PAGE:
Governance by committees has been a core aspect of every-day practices of the EU. Ad-hoc committees and expert groups constitute a central organisational model of linking external knowledge and policy advice to the policy processes, especially in the European Commission’s administration. Recent research has brought us closer to getting an overview of the scale and configuration of this part of EU policy making and of the overall patterns of participation in different policy fields especially. Yet, we know less about the dynamics of committee systems. In particular, we know very little about how such governing practices develop over time and how they are intertwined with the dynamics of the larger European political orders.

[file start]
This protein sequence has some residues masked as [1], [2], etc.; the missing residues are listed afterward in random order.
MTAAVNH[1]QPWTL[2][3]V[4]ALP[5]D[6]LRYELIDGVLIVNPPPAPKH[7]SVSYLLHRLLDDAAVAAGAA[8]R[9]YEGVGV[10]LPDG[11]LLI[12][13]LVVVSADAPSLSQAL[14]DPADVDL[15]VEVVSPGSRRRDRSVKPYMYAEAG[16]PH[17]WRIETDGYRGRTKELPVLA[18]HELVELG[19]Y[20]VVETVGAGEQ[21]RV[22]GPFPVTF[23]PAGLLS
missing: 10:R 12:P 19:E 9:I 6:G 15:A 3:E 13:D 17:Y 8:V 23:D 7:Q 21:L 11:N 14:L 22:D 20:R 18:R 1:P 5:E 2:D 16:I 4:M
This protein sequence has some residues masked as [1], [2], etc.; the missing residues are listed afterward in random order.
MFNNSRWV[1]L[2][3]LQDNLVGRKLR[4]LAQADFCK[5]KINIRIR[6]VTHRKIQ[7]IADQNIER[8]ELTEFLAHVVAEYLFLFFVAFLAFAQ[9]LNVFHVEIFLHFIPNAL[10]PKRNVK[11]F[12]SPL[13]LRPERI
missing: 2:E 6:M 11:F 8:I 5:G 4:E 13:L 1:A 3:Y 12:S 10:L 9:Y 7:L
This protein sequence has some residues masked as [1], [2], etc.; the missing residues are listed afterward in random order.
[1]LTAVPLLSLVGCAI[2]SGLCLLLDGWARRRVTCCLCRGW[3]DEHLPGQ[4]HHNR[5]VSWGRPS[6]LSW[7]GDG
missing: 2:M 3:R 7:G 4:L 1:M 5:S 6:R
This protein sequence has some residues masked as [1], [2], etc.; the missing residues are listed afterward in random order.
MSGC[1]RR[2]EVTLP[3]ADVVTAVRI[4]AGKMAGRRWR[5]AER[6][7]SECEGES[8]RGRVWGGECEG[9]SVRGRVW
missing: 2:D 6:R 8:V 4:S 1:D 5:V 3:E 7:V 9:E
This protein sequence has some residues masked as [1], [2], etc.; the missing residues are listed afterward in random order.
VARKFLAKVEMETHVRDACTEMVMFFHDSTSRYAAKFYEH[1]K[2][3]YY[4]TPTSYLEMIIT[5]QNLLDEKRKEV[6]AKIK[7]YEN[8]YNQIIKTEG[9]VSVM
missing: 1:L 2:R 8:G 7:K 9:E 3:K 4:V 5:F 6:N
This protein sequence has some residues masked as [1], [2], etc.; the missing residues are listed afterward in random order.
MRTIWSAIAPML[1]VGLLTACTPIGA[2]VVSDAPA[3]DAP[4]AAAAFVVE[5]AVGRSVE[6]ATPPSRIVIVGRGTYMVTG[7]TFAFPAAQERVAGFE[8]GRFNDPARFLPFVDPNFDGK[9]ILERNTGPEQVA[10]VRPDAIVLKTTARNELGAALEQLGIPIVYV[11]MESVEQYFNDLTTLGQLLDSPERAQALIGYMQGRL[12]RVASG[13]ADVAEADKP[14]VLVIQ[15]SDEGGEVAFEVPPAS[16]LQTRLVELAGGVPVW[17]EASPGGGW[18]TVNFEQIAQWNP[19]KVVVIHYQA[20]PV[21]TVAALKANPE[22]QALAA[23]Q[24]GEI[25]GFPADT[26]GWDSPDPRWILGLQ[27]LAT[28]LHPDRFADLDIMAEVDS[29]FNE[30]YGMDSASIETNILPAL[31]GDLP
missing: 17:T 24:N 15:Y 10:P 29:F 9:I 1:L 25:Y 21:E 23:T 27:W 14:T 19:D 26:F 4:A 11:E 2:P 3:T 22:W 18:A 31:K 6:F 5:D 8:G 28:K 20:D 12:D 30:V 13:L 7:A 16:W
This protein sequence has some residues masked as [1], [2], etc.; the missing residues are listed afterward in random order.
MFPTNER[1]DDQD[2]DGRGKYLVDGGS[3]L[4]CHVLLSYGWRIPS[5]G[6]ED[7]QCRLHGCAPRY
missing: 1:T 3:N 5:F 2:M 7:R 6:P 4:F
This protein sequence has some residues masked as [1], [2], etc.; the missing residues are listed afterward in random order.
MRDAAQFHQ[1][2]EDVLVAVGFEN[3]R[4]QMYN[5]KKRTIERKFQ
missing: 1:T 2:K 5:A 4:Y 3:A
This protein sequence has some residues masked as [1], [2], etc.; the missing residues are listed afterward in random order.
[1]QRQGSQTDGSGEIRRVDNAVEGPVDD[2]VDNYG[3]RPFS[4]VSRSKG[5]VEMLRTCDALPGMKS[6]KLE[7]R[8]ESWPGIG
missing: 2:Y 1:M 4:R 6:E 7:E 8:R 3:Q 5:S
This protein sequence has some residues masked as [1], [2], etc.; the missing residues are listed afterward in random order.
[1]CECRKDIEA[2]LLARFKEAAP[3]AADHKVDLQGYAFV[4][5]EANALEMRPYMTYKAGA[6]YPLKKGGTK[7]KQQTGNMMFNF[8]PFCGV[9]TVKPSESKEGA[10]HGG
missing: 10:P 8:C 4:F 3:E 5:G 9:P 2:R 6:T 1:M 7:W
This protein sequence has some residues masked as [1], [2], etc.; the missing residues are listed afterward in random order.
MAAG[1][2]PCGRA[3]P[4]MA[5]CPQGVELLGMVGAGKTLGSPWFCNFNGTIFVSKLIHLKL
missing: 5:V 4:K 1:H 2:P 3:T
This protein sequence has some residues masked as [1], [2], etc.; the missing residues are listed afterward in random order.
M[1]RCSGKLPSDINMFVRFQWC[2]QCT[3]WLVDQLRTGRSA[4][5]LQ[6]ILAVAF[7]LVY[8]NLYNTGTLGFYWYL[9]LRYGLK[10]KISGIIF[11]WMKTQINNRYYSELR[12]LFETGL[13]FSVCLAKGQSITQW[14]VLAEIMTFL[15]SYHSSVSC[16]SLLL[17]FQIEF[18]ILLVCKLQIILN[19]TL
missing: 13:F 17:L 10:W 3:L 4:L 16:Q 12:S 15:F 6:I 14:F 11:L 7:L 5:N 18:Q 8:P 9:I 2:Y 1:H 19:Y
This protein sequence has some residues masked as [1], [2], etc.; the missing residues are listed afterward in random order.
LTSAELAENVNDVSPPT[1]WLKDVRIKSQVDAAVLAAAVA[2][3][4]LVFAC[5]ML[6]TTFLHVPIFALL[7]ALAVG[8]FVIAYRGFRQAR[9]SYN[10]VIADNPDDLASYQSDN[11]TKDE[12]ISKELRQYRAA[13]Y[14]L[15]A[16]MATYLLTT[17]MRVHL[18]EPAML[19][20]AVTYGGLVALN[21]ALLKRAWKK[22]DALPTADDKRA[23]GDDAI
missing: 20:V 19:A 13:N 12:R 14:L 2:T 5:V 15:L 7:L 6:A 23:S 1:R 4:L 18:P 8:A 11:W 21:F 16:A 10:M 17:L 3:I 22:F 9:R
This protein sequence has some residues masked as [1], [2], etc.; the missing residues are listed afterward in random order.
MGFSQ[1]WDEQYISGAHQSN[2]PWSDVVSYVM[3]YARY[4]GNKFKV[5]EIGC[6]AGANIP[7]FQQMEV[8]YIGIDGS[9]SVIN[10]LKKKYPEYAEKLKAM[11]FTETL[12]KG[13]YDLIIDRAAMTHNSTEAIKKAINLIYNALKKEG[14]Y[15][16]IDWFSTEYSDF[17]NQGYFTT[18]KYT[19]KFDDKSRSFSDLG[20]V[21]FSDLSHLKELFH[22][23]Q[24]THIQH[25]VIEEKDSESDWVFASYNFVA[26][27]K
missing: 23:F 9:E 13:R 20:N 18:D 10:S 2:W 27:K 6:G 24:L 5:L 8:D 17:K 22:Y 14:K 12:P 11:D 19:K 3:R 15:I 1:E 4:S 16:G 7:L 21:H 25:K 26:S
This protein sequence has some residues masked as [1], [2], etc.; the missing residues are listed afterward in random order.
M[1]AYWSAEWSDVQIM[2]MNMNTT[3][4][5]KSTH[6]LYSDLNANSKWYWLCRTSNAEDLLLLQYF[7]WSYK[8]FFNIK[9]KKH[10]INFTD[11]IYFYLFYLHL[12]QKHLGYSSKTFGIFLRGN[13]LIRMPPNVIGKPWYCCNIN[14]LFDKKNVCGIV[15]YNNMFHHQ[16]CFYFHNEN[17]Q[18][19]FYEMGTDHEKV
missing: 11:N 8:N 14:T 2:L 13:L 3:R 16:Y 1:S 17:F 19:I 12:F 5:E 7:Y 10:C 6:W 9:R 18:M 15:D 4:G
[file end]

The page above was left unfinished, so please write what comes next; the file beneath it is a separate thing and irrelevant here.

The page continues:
This paper investigates the claim of an ‘expertisation’ of EU governance, i.e. a growing authority of specialised knowledge within modern policy-making – a claim that is repeatedly being made without being thoroughly assessed over time. This paper assesses this thesis by zooming in on one particular aspect of the expert groups system – the type of groups that runs under the label ‘high level group’ (HLG) and that represent particularly prominent, high-ranking advisors in all kinds of policy fields. With new quantitative and qualitative data we analyse whether and how alleged expertisation pressures are translated into a) actual patterns of participation and b) the modes of committee governance, and how this has changed over time. We draw on a data set that overs HLGs at three points in time between 2005 and 2017 with respect to characteristics of key positions and compositions of the groups as well as formal setup and conduct rules. If expertisation pressures are translated into an ‘academisation’, we would expect an increase of academics amongst members and committee chairs. Along the same lines, the tasks of committees would be framed in a more technical than political manner and expert recruitment procedures would more and more emphasise specialisation and independence.
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